I came across some interesting news regarding the The Solomon Islands National Museum (SINM) in Honiara, Solomon Islands. SINM is proposing a special exhibition for materials excavated from a site at Apunirereha, East Are’Are in Malaita Province. These materials were excavated under an archaeological cooperation project between the Solomon Islands National Museum and the Commission for Archaeology of Non-European Cultures of the German Archaeological Institute which started in 2012 at Apunirereha.
The SINM and the German Archaeological Institute said the aim of this research project is to enlighten the prehistory and understanding of human migration and initial settlement of the Solomon Islands. The project will not only contribute to the knowledge of the prehistory of the Solomon Islands, but it will help the public and local communities become more aware and sensitive to their national heritage.
According to SINM Head of Archaeology Unit, Lawrence Kiko, and German Archaeological Institute team leader, Dr. Johannes Moser, the selection of East Are’Are to be the first focal point for the research came about after they heard from a certain individual that East Are’Are has sources of lithic (stone tools and artifacts). The excavation revealed a huge amount of lithic products in all stages of ancient manufacturing process and the stone tools were widely used by native in former time in the area. “The high possibly for internal trade from the resource to other islands can be possible,” Dr. Moser said.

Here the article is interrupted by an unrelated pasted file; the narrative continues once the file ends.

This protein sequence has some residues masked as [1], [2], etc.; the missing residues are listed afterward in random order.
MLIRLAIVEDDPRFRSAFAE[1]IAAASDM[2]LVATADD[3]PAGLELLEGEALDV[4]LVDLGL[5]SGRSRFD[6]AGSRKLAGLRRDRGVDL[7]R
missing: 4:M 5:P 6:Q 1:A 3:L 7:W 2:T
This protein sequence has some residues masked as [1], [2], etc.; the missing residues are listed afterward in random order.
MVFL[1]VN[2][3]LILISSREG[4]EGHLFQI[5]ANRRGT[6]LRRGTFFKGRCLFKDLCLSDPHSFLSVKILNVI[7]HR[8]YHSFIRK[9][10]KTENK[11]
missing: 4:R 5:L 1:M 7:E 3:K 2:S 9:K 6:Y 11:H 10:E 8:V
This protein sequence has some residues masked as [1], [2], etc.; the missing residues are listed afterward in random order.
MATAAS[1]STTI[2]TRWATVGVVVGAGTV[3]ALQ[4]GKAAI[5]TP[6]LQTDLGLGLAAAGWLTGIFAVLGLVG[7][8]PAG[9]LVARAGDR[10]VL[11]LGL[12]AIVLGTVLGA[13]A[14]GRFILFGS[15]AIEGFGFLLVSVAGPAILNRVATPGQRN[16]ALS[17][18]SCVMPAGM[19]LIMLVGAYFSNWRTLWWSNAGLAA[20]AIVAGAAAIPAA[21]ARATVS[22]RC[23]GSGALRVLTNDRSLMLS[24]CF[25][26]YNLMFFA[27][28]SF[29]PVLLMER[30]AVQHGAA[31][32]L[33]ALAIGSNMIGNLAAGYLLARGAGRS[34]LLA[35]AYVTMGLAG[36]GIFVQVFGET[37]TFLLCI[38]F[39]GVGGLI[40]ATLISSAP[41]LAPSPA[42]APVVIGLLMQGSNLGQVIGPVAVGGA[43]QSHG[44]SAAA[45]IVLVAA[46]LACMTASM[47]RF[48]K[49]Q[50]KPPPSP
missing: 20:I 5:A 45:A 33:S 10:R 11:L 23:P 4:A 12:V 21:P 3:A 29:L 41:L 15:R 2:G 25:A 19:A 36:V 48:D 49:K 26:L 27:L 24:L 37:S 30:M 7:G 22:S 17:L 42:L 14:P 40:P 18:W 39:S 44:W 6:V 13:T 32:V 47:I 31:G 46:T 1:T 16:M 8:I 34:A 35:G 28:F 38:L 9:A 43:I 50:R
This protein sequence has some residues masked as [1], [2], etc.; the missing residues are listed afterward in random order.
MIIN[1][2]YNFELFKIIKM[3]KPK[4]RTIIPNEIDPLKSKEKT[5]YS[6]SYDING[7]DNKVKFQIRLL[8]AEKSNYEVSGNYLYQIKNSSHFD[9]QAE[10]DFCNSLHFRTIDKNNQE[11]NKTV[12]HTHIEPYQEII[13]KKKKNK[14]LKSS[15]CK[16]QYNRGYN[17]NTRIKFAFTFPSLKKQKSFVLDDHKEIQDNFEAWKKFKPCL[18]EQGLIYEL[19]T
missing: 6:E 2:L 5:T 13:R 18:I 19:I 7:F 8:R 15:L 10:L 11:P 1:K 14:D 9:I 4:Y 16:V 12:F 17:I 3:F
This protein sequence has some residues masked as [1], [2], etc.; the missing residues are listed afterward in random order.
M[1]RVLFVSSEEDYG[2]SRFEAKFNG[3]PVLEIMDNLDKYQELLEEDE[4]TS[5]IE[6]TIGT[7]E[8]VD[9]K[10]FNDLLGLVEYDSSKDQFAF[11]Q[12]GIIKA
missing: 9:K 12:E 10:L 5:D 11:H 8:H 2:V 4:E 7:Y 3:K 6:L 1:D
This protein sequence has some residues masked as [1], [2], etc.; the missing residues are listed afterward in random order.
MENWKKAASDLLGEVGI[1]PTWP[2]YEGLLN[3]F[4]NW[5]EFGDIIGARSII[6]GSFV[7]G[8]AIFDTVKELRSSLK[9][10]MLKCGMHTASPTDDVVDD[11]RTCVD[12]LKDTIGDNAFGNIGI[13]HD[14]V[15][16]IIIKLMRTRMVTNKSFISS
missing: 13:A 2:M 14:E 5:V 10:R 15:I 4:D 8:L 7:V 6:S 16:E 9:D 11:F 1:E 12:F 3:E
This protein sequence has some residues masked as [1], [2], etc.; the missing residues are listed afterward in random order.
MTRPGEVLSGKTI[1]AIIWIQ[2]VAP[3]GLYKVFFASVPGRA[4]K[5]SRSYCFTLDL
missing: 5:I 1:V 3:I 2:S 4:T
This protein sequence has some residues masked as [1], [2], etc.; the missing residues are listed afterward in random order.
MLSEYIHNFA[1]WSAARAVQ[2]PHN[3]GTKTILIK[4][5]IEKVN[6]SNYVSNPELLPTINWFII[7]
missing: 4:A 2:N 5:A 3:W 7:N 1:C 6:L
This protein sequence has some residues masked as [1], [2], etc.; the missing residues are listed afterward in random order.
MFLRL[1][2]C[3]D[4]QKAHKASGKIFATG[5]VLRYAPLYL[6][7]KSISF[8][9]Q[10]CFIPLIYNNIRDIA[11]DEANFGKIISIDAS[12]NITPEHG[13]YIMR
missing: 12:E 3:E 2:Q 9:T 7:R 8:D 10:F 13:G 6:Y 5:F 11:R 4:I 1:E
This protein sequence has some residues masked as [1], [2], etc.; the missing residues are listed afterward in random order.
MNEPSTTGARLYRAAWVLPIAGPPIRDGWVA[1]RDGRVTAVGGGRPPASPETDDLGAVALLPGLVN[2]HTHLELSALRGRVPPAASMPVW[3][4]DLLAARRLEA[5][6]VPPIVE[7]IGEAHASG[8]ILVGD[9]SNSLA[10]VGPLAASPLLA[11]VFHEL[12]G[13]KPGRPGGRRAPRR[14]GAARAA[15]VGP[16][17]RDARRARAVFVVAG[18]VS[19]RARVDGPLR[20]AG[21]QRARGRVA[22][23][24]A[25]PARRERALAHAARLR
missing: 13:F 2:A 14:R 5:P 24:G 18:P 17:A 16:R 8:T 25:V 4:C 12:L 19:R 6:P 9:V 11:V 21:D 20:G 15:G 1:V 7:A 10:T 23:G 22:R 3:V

A further archaeological excavation was also done in Ria cave in the vicinity of Apunirereha.The site is a rock shelter that is formed by an isolated natural limestone cliff and can serve as shelter for one or two families.The archaeological potential of the rock shelter was suspected during a survey in the region in 2011 and finally confirmed through a first test sounding in 2013. Ria rock shelter is very interesting because it shows evidences of human existence in prehistoric times.
Upon permission granted by tribal chiefs, a small amount of stone artifacts was brought to the National Museum in Honiara for stone tool use wear analysis. Sonja Tomasso, a specialist from TraceoLab at the University of Liège in Belgium, is currently at the SINM to analyse how the stone tools were used. According to Tomasso, the goal of a use wear study is to understand the function of tools in cross-examination with the activities on the site.
Kiko was delighted for the opportunity the project provided in training his archaeology museum staff to equip them with new skills in the area of field and laboratory analysis of archaeology materials. He added that the stone tool analysis as far as he remembered was the first to be done locally at the museum and it gave his museum archaeology staff the opportunity to have a taste on stone tool use ware analysis.
The excavation is still in progress and the team is optimistic that a deeper layer will provide much earliest dating. Kiko said at the end of the project in East Are’Are, the SINM will propose to host a special exhibition for the excavated materials. Additionally, SINM wants a mini cultural center to be built for the people to display the materials and for safe storage in the village.